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Amazing Grace in the Life of William Wilberforce Paperback – January 9, 2007
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About the Author
John Piper (DTheol, University of Munich) is the founder and teacher of desiringGod.org and the chancellor of Bethlehem College & Seminary. He served for 33 years as the senior pastor of Bethlehem Baptist Church in Minneapolis, Minnesota, and is the author of more than 50 books, including Desiring God, Don’t Waste Your Life, This Momentary Marriage, A Peculiar Glory, and Reading the Bible Supernaturally.
Jonathan Aitken is a well-known British author and former politician. He was a Member of Parliament for twenty-three years, serving in the Cabinet as Chief Secretary to the Treasury and also as Minister of State for Defense. His political career ended when he pleaded guilty to charges of perjury as a result of having told a lie on oath in a civil libel lawsuit. During an eighteen-month prison stay, he converted to Christ. He is president of Christian Solidarity Worldwide, a director of Prison Fellowship International, and executive director of The Trinity Forum in Europe. He is the author of twelve books, including the award-winning Nixon: A Life and Charles W. Colson: A Life Redeemed.
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Top customer reviews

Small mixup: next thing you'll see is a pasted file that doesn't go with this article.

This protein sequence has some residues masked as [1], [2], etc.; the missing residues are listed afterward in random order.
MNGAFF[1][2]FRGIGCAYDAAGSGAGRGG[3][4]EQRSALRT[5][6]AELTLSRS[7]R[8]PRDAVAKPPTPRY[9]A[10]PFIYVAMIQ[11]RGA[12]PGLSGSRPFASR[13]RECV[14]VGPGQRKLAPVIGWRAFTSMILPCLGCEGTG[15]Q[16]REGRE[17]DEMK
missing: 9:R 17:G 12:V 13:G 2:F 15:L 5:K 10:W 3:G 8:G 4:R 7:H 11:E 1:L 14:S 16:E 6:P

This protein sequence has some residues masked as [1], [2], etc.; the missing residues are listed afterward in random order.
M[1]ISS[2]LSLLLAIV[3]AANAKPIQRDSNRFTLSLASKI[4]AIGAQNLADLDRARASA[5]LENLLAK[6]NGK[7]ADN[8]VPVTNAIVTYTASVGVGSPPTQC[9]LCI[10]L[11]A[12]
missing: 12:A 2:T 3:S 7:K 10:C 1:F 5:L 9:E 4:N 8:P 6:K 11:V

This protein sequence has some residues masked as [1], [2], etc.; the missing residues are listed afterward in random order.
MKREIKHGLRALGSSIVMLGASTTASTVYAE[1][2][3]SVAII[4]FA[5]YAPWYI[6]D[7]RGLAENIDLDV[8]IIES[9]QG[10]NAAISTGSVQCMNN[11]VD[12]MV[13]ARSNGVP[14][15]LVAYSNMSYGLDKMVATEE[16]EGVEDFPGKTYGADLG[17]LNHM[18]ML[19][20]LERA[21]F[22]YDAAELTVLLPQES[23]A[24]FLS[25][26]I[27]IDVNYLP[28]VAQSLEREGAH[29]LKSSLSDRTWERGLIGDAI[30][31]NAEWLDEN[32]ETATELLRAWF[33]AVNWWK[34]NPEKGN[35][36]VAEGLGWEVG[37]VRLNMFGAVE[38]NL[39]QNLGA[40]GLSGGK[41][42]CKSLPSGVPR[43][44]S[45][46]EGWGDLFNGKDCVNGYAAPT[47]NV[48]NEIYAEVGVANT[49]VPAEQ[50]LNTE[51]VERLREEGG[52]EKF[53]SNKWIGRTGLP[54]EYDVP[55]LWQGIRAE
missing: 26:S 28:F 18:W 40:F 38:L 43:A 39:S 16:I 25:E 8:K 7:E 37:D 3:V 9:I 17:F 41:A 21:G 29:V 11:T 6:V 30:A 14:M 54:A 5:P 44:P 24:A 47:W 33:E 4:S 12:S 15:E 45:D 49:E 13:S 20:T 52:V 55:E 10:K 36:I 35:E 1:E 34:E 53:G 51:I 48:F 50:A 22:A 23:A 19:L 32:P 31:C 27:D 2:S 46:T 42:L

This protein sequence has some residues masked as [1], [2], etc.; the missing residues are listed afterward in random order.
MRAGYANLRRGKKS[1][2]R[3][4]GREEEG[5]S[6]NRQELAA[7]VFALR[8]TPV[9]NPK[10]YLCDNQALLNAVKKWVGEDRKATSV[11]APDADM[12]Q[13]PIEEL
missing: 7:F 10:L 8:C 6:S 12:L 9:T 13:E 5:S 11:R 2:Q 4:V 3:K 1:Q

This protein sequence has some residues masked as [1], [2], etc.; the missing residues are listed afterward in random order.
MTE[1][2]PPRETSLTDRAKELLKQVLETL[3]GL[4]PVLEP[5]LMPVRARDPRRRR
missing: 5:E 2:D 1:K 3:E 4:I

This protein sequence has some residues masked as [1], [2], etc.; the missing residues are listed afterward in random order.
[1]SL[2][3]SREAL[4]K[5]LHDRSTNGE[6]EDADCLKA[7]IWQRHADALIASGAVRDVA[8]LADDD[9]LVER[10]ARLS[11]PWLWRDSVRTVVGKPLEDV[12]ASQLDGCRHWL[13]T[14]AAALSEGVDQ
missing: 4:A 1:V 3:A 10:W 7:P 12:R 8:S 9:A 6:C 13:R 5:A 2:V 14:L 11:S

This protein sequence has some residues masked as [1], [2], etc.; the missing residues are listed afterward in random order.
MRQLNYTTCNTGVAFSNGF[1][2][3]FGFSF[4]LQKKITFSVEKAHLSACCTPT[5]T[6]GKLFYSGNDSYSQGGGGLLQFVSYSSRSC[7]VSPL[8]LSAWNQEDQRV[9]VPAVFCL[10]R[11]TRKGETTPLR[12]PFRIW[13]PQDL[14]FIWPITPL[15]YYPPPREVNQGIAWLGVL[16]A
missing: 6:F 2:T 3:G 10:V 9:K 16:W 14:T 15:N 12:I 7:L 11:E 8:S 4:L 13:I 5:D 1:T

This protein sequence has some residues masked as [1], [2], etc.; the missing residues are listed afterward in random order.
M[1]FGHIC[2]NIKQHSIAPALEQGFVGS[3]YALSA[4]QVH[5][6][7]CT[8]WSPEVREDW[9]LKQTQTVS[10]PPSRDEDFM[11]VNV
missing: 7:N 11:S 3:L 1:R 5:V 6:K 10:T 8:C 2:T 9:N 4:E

* “What made Wilberforce tick was a profound biblical allegiance to what he called the ‘peculiar doctrines’ of Christianity.”
* “But the night—or I should say early morning—of victory came in 1807. The moral vision and the political momentum for abolition had finally become irresistible. At one point ‘the House rose almost to a man and turned towards Wilberforce in a burst of Parliamentary cheers. Suddenly, above the roar of ‘Hear, hear,’ and quite out of order, three hurrahs echoed and echoed while he sat, head bowed, tears streaming down his face.’ At 4:00 A.M., February 24, 1807, the House divided—Ayes, 283, Noes, 16, Majority for the Abolition 267. And on March 25, 1807, the royal assent was declared. One of Wilberforce’s friends wrote, ‘[Wilberforce] attributes it to the immediate interposition of Providence.’ In that early morning hour Wilberforce turned to his best friend and colleague, Henry Thornton, and said, ‘Well, Henry, what shall we abolish next?’
* “His adversaries complained that ‘Wilberforce jumped up whenever they knocked him down.’ One of them in particular put it like this: ‘It is necessary to watch him as he is blessed with a very sufficient quantity of that Enthusiastic spirit, which is so far from yielding that it grows more vigorous from blows.’
* “He speaks of ‘self-denial’ exactly the way Jesus did, not as an end in itself, but as a means to the highest pleasures.”
* “Is it not remarkable that one of the greatest politicians of Britain and one of the most persevering public warriors for social justice should elevate doctrine so highly? Perhaps this is why the impact of the church today is as weak as it is. Those who are most passionate about being practical for the public good are often the least doctrinally interested or informed. Wilberforce would say: You can’t endure in bearing fruit if you sever the root.”
Edna H. Love
United Methodist Pastor (retired)
The book was a short attempt of explaining how Wilberforce's theology made Wilberforce so successful and increased his endurance for doing good. This was interesting, but it seemed pretty light weight to me. I'm sure there are better biographies out there. I know Piper does a magnificient job of explaining the concepts written in this book elsewhere.
All that being said. It was an interesting look at Wilberforce's life and work.